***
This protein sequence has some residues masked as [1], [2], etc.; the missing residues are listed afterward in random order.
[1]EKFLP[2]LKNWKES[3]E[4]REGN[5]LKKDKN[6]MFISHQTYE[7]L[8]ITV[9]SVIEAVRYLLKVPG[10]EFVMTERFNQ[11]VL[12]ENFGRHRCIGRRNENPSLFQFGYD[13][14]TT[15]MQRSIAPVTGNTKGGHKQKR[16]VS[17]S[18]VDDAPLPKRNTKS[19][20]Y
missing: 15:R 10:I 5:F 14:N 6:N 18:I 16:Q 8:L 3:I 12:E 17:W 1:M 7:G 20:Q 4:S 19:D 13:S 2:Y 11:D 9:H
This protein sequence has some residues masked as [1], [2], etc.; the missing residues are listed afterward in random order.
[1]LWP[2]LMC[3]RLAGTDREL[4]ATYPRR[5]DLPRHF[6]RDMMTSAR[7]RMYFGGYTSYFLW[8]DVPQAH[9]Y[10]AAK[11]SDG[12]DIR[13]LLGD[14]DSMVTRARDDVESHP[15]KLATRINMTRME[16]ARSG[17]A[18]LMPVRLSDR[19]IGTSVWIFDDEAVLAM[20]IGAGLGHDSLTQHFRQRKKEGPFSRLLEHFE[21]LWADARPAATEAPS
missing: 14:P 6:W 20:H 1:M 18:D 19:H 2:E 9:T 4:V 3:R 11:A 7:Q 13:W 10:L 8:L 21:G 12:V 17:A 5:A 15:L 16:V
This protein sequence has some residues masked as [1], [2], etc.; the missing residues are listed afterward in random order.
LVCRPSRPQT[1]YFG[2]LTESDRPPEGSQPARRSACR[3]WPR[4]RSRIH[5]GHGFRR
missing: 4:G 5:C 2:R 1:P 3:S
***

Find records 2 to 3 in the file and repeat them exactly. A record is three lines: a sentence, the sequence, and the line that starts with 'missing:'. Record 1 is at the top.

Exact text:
This protein sequence has some residues masked as [1], [2], etc.; the missing residues are listed afterward in random order.
[1]LWP[2]LMC[3]RLAGTDREL[4]ATYPRR[5]DLPRHF[6]RDMMTSAR[7]RMYFGGYTSYFLW[8]DVPQAH[9]Y[10]AAK[11]SDG[12]DIR[13]LLGD[14]DSMVTRARDDVESHP[15]KLATRINMTRME[16]ARSG[17]A[18]LMPVRLSDR[19]IGTSVWIFDDEAVLAM[20]IGAGLGHDSLTQHFRQRKKEGPFSRLLEHFE[21]LWADARPAATEAPS
missing: 14:P 6:W 20:H 1:M 18:D 19:H 2:E 9:T 4:V 3:R 11:A 7:Q 13:W 10:L 8:L 21:G 12:V 17:A 5:A 15:L 16:V
This protein sequence has some residues masked as [1], [2], etc.; the missing residues are listed afterward in random order.
LVCRPSRPQT[1]YFG[2]LTESDRPPEGSQPARRSACR[3]WPR[4]RSRIH[5]GHGFRR
missing: 4:G 5:C 2:R 1:P 3:S